Thursday, December 3, 2009
Just a little pizza pirated information. My new second John Galliano Pirate Jacket has a new accessory: BLING! Signature Opal Bracelet. A close up of the bracelet can be viewed below (click the image to enlarge). There is immense synchronicity surrounding the jacket and the bracelet. The most visible synchronicity is the color matching. I made the jacket first and was completely unaware of the matching until a friend pointed it out, yesterday. Honestly, folks I feel like a multi-billionaire rockin' this lovely gear.
Wednesday, November 11, 2009
PARLE! Si, that is right maties. I hone the plank having run this pattern twice. The second time around I added all the bells and whistles argh, including the lining and all interfacing. The lining is a dark eggplant, which is not visible in any of the pictures. Having made the previous blog entry I felt that I was still vague about this garment. The biggest question is how much fabric?
I used three different fabrics: the eggplant 45 inches wide silk, an African orange, gold and brown tie dyed floral batik 60 inches wide cotton and an orange herringbone denim that was 72 inches wide. I used a yard and a half of the denim and floral. Knowing that each constitutes for only half of the outside of the jacket I would say that three yards of 60 inches wide fabric should be ample for constructing the exterior. The approximate grand total is six yards including the lining.
I needed more than thirty snaps. I used twelve yards of 3/4 inch wide and one yard of 1 1/4 inch wide ox blood ribbon . I used three yards purple 1 inch wide ribbon and one and half of 1 1/4 inch wide lilac ribbon. One will need 6 D-rings, 2 buckles, one 53cm long zipper both small and large eyelets. One yard of elastic. One spool of thread. My total cost was just short of $55.00 without the fabric. I had purchased the orange herringbone denim for $15.00 five years ago. The other two fabrics were gifts from my friend Tracy O.
Insider Notes: Friday September 4, 2009 I received an email from Somerset House Assistant Curator requesting the garment Tuesday September 8, 2009 to be part of competition. I sent the garment to London to be examined by the panel. The garment was politely rejected Friday September 11, 2009. Finally the garment was returned November 4, 2009.
I knew that it was impossible for me to win the Somerset House Competition. I sent the garment because it had been requested and one never knows who may have seen the jacket. Realizing I had fudged the end pattern pieces together I wanted to do the pattern full justice by assembling it correctly. It is an awesome project and the second time around it took five days of straight sewing. The original pattern ended under my right arm (see the second photo above).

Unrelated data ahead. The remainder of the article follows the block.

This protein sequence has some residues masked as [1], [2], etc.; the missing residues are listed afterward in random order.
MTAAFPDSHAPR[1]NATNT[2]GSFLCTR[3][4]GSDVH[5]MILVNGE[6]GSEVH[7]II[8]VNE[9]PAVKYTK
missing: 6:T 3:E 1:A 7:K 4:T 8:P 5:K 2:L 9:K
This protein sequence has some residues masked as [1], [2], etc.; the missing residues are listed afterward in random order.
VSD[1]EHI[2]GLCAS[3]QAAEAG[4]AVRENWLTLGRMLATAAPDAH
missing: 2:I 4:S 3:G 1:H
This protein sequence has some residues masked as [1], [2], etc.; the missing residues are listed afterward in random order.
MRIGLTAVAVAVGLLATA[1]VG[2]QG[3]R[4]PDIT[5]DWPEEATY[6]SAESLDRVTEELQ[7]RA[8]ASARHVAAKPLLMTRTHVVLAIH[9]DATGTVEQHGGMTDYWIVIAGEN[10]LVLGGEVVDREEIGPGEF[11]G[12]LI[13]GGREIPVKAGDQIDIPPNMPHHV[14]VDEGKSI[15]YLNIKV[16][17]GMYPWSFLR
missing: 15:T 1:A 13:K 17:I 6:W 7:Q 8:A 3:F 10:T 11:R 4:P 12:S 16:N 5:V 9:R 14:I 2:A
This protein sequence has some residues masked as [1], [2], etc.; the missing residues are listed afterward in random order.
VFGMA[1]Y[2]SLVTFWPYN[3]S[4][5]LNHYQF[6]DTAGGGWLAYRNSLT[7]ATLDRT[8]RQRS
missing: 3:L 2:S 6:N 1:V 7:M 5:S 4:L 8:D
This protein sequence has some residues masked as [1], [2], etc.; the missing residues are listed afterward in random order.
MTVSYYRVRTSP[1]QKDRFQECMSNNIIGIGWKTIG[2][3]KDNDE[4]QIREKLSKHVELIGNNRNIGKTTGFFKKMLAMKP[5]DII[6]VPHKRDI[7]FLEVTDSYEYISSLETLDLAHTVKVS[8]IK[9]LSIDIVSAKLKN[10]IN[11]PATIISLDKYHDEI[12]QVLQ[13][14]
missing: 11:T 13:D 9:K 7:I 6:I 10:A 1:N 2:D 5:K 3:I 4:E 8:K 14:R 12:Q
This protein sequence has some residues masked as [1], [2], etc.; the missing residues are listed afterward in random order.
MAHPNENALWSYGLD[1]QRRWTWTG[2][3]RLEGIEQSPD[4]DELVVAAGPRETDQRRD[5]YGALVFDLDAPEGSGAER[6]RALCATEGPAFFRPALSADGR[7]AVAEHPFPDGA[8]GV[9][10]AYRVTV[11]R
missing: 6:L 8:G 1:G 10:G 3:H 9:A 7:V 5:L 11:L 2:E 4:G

Modifications: I am at the least a size 12. I did not place the the right side cinching. I added half an inch to widen the sleeve's pieces and a five inch panel to extend the right making a front under panel. The seams were created having sewn 3/8 seams, which required some strategic top sewing. There are several male snaps along this under panel so, that the meaning of jacket's play speaks.
Saturday, June 6, 2009
Second Sleeve photography Zaquan Moore age nine
Thank you, John Galliano and Alexander McQueen for sharing your genius; obviously, this gratitude extends to the other 5 designers on showstudio.com that have shared their ideas freely, as well. Listen laddies: walking the plank is worth two weeks of endless threaded labor because John Galliano's 2001 pirate jacket is a magical timeless treasure. I made this jacket because this jacket is designed for who I wanted to be when I grow up. Any human can download this DIY pdf via showstudio.com.
August 1, 2009 is a deadline for a Somerset House contest for UK students to create any one of the seven patterns showstudio hosts. Personally, I meet none of the criteria except that I have made two garments. Having just completed my Master's degree of Transformative Art in March 2009, I am entitled to wave my skills blasting cannons that bellow I am a professional artist. However, I am scribing this journal entry so that those who choose to have the gall will be wearing an original Gall-iano. Besides it has been almost ten years since Galliano designed the jacket Disney's third pirate movie says repeatedly, " Take whatcha can, give nothing back... It is just good business!"
Sewing my sails to embark on this trip me maties began with the Alexander McQueen Kimono, I mention this because it is a fantastic exercise transforming rectangles and letting go of making sense. The sleeves and the collar are typical kimono shapes. But, the body is a variety of angles that assemble to make a very comfortable shirt/jacket. What drew me to both of these pieces were the sleeves. Daft like Daffy the Duck, my love stinks. Thus, I love the armpit not being attached. Also, the Galliano Pirate Jacket was a must considering that I am a forty year old rocking a mohawk. I am a size 12/14. I started making this jacket willing to accept that it may not fit me. However, I was optimistic because the kimono fits me.